The lone Republican on the Bernalillo County Commission is now its leader and depending on whom you ask, that represents either the dawn of a new era or a blatant affront to county voters.
In a move that sparked a series of minisermons from the dais, the five-member commission narrowly elected Lonnie Talbert its chairman last week.
Democratic Commissioners Charlene Pyskoty and Steven Michael Quezada supported Talbert in the 3-2 vote.
Pyskoty explained their reasoning by reading a prepared joint statement touting Talbert’s independent voice and his past support of immigrants, “common-sense gun laws” and recognition of the climate crisis. Making him chair, she said, demonstrates the county’s bipartisanship.
It will “show every New Mexican – and the entire world – that here in Bernalillo County our leaders work together despite the negative political climate that has shrouded our nation,” she said. “This is a new beginning for Bernalillo County. The start of a new chapter in our County’s future where civility prevails.”
But Democrats Debbie O’Malley and Jim Collie cast the votes against Talbert, instead voting for O’Malley to be chair.
O’Malley called Talbert “a nice guy” but said she does not like all of his votes, noting that he opposed a minimum wage increase ordinance, among others. She said Democrats should stick together in the era of President Donald Trump, who she called “the most divisive president” in U.S. history, and said that it was county voters who decided to put a Democratic majority on the commission.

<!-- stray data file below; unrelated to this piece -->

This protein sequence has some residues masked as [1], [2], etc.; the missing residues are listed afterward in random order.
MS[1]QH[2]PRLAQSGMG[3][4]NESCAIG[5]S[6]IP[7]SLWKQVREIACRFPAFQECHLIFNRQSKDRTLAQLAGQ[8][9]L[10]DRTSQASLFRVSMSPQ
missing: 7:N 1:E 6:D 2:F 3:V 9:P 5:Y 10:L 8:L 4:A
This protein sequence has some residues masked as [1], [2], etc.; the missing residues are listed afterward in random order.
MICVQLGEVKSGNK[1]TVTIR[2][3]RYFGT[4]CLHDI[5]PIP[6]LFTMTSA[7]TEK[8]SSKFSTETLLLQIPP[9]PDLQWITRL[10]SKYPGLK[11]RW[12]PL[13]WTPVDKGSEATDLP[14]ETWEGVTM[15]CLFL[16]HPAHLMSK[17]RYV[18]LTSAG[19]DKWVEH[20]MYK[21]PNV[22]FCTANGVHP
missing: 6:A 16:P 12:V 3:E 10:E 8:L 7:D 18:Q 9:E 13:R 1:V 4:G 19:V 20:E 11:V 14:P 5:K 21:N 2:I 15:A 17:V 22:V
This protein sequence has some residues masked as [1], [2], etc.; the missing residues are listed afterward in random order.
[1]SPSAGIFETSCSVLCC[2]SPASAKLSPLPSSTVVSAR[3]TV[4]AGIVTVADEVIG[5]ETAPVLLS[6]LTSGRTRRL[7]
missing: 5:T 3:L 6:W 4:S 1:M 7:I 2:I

“I respect the people I represent, and I respect the county and I believe the county has spoken in terms of the elections. Elections matter,” she said.
Talbert then spoke up, explaining his journey to this point and his political philosophy.
He described being an unemployed banker who ran for the seat in 2012 out of concern about the “values” of then-incumbent Michael Weiner. He defeated Weiner in the Republican primary but said his political party does not define him, noting that his stance on gun safety does not go over well with fellow Republicans, and “I don’t care.”
“What matters to me is that people feel safe. What matters to me is that people have an opportunity and voice, what matters to me is that we bring people together in order to show others that we don’t need to be divided,” Talbert said. “That’s why (being elected chair) is one of the largest honors for me in my career.”
FIND A SEAT: Mayor Tim Keller has begun accepting applications to fill an existing vacancy on the Albuquerque City Council. Longtime District 1 representative Ken Sanchez died earlier this month, and the city charter requires the mayor to select a replacement. Keller’s pick will serve until the next municipal election, which is scheduled for fall 2021.
District 1 includes most of the city west of the Rio Grande between Central and Montaño.
Keller’s office said interested candidates must apply at www.cabq.gov/councilor-nomination by Feb. 1.
Jessica Dyer: email@example.com